“Obviously, the more time we have with the kids, the more we can do to ensure that, you know, they’re learning what they need to do to prepare for college,” he said. “We have both a longer school day and a longer school year in order to accomplish those very things.”
Charter schools are similar to public schools in that they receive state funding, but they are afforded more freedom to develop their own educational approach. Teachers at charter schools do not have to meet the same qualifications as public school teachers.
Foundation’s high school students have a strong focus on moving toward higher education, Principal Nicole Falconer said.
Juniors and seniors leave the campus at noon on Mondays, Wednesdays and Fridays to take community college classes, for which they receive college credit.
“College is definitely what we do at Foundation Academy, and we’re seeing it come to fruition, we’re seeing it come alive,” Falconer said.
The high school will have its first graduating class this year, and according to Falconer, all students have been accepted into higher education programs, with some awarded scholarships as high as $20,000.
The high school is very tech-oriented, Falconer said. Sophomores get their own e-book readers for school use, every classroom uses an electronic whiteboard and teachers are equipped with laptops, smart phones and personal websites to assist their teaching.
The Foundation intermediate and middle grade levels also put a special emphasis on individual achievement, focusing on each student’s strengths and weaknesses and adjusting their curricula accordingly. Much of this, Weiss said, is done through rigorous data gathering on students throughout the school year.
“When a teacher says, ‘Well, I taught it,’ we want to be able to say, ‘OK, you taught it, but did the kids learn it, and where is the proof that the students learned that material?’” Weiss said. “The data allows us to meet the students exactly where they’re at and push them forward.”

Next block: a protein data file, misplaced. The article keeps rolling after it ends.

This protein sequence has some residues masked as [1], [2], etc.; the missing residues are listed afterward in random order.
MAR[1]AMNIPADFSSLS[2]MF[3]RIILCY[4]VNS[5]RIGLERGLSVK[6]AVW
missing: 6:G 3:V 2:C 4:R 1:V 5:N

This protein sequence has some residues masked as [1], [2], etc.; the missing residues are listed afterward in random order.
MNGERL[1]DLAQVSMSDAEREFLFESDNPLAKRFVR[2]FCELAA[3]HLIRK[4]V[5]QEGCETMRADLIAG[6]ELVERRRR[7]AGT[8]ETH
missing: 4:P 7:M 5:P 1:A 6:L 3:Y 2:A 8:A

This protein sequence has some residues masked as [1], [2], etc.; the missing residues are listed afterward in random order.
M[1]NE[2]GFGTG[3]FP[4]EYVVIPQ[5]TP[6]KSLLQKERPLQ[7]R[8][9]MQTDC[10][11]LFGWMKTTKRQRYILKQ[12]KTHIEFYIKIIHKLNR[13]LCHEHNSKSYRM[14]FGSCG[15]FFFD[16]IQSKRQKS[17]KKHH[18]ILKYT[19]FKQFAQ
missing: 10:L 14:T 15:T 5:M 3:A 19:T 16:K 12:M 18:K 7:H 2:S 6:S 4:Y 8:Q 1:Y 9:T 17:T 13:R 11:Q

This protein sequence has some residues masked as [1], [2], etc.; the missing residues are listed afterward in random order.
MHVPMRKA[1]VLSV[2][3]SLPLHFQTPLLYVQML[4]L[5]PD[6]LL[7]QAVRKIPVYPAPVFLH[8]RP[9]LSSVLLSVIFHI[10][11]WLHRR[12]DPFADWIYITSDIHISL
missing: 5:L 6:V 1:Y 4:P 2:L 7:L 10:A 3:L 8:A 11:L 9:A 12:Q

Teachers at the intermediate school, instead of teaching out of textbooks, use a “teacher resource room” where they can customize their teaching materials to fit the needs of their students, Weiss said.
Textbooks are still used in the high school, though, Falconer said.
Reading skills are a very important focus at Foundation’s intermediate campus, in particular, where students will spend three hours of their day in various reading and writing classes.
The school uses a “guided reading” class where students of varying levels of reading comprehension are split into different groups and assigned different books that will challenge their skill level.
Lisa Pope is a writing teacher at the intermediate school. Pope said that she was struck by Foundation’s across-the-board commitment to getting its students into higher education and the freedom she’s given with her teaching.
“What I like most about the school is the commitment we have to meeting students at their individual levels,” Pope wrote in an email interview. “I’m not ‘kept in a box’ as a teacher; I am free to be creative and innovative.”
Weiss said he’s excited for what the future holds for Foundation Academies, even though the hard work will continue.
“We do it because we love our kids and we want to see them be successful and have opportunities that the same kids in West Windsor or Princeton have. Those are the opportunities that students in Trenton absolutely deserve,” Weiss said.